Strong mussels

I know I’ve mentioned this here before, but I suffered from asthma as a child.

In fact, the condition means enough to me that I dedicated an entire book to the subject. (Aptly titled The Allergy and Asthma Cure, because I firmly believe you CAN rid yourself of this condition for good.)

So when I come across news like this, I just have to share it with you.

A recent study shows that a unique source of omega-3s–the New Zealand green-lipped mussel–can boost lung function in asthmatics.

This particular form of green-lipped mussel provided 72 mg of omega-3 from EPA and 48 mg from DHA–an extremely low dose. (As I’m always saying, you need to get 3,000 mg of EPA and DHA to get the best benefits.)

But even at this low dose, the benefits were certainly significant.

All of the study subjects had diagnosed asthma, along with a documented history of exercise-induced asthma. None were on medication aside from the use of rescue inhalers.

Ultimately, results showed a 59 percent improvement among subjects taking the green-lipped mussel supplement. Which I’d say is really encouraging for the many asthmatics in the world.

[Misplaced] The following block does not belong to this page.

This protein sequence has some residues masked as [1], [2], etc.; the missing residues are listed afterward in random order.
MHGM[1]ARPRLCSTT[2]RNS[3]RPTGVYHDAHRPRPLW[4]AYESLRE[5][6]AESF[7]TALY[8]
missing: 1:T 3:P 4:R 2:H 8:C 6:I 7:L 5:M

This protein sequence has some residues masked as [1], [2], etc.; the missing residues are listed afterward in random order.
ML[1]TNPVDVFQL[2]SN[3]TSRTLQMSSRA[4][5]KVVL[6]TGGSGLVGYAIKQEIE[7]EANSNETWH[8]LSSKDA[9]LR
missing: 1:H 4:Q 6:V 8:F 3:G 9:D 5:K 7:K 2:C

Here in the U.S., asthma is the leading cause of death from a respiratory illness. It’s a primary reason behind countless emergency room visits–not to mention lost days of school and work.

So needless to say, asthma isn’t something you should take lightly.

Unfortunately, though, most of the asthma drugs have inherent risks associated with them. And I mean serious risks, including bone loss and diabetes.

Taking green-lipped mussel might be one way that asthmatics can reduce their dependence on medication. Suffice it to say that’s a really good thing.

Another cheap and easy solution is vitamin C. It’s one of the only other nutrients with some science behind it when it comes to exercise-induced asthma. Taking 2 grams immediately before exercise can dramatically reduce your symptoms.

Marine lipid fraction PCSO-524(tm) (lyprinol(r)/omega XL(r)) of the New Zealand green lipped mussel attenuates hyperpnea-induced bronchoconstriction in asthma. Respir Med. 2013 May 6. pii: S0954-6111(13)00139-X.